The noted detective writer of Urdu churned out bestsellers at the drop of a hat
The best of writers take a couple of months to write a thriller. But Ibn-e-Safi, noted detective writer of Urdu, produced novels out of the blue – literally. His first whodunit, ‘Dilaer Mujrim’ (bold criminal), which took the world of Urdu literature by storm, was penned in just one week in 1952.
This little known fact was revealed by Ibn-e-Safi’s close friend, Mujavir H. Rizwi, here on Wednesday.
The septuagenarian came up with many hitherto unknown facts about his friend at the seminar “Detective fiction and Ibn-e-Safi”.
The two-day national seminar is being organised by the Centre for Urdu Language, Literature and Culture of Maulana Azad National Urdu University (Manuu).
The job of writing detective fiction was actually entrusted to Dr. Rahi Masoom Raza by Hyder Husain, publisher of the journals – ‘Jasoosi Duniya’ and ‘Romani Duniya’. But the slow pace and poetic language of Dr. Raza cost him dearly.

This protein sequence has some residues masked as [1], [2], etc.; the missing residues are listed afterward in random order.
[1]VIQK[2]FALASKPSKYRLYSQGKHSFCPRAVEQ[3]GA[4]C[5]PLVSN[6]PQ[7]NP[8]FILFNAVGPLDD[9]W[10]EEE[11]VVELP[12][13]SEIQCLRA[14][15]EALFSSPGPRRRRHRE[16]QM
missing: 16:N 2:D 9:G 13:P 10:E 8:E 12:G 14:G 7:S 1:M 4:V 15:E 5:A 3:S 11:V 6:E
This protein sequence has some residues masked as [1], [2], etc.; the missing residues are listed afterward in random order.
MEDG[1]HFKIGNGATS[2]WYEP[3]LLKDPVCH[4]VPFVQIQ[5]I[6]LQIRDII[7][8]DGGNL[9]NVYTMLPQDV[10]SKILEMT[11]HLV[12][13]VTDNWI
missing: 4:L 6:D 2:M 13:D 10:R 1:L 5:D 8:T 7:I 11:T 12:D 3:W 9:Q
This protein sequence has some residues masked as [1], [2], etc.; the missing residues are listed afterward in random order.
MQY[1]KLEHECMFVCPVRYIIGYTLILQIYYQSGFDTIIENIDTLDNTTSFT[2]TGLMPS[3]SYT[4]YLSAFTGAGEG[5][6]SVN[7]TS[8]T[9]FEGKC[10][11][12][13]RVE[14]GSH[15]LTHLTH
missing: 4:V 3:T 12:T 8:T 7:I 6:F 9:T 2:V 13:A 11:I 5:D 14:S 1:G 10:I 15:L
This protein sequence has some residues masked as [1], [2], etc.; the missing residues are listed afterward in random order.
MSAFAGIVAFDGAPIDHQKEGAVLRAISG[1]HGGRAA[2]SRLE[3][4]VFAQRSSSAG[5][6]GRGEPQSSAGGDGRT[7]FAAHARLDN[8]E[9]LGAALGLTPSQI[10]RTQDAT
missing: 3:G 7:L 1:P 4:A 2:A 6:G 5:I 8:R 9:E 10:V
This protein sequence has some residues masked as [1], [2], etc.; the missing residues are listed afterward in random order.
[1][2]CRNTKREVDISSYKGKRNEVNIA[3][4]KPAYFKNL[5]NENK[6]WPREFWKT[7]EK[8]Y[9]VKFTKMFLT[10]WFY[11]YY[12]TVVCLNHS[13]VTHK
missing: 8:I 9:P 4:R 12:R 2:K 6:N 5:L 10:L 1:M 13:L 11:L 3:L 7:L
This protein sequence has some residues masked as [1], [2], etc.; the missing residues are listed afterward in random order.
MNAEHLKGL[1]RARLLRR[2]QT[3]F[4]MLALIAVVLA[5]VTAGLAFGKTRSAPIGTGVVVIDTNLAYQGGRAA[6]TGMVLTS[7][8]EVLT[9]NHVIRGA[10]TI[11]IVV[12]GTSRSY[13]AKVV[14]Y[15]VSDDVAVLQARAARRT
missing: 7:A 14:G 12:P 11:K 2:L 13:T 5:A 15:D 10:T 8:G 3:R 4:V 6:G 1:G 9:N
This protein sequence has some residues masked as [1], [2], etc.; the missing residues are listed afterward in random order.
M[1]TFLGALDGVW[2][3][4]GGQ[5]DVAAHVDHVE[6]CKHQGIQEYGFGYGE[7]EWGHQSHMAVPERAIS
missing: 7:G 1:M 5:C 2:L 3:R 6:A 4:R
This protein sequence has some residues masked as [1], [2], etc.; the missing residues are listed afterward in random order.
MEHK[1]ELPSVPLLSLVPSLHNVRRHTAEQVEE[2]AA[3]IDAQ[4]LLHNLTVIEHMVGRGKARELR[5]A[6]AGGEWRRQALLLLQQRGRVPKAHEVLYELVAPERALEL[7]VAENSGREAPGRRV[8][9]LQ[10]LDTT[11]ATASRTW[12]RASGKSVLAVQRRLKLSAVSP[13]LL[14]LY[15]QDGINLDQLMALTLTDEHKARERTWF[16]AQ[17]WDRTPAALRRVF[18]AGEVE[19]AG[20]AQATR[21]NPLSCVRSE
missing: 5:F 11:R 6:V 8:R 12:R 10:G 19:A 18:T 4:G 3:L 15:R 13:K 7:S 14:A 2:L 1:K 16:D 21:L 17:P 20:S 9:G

Even as he had penned just 12 pages, Ibn-e-Safi produced a full length novel in racy style. In the following years he set a punishing pace churning out bestsellers at the drop of a hat. And in the process the pen name, Ibn-e-Safi overshadowed the real Asrar Ahmed. The legendary character of Captain Faridi was fashioned after a doctor of the same name from Lucknow.
Prof. Ahamadullah Khan, former Dean, Department of Law, Osmania University, said the French revolution and American industrial revolution provided the trigger. S.A. Shukoor, chairman, Urdu Academy, wanted proper research on Ibn-e-Safi works. Manuu VC, Mohamad Miyan and seminar organising secretary, Khalid Saeed, also spoke.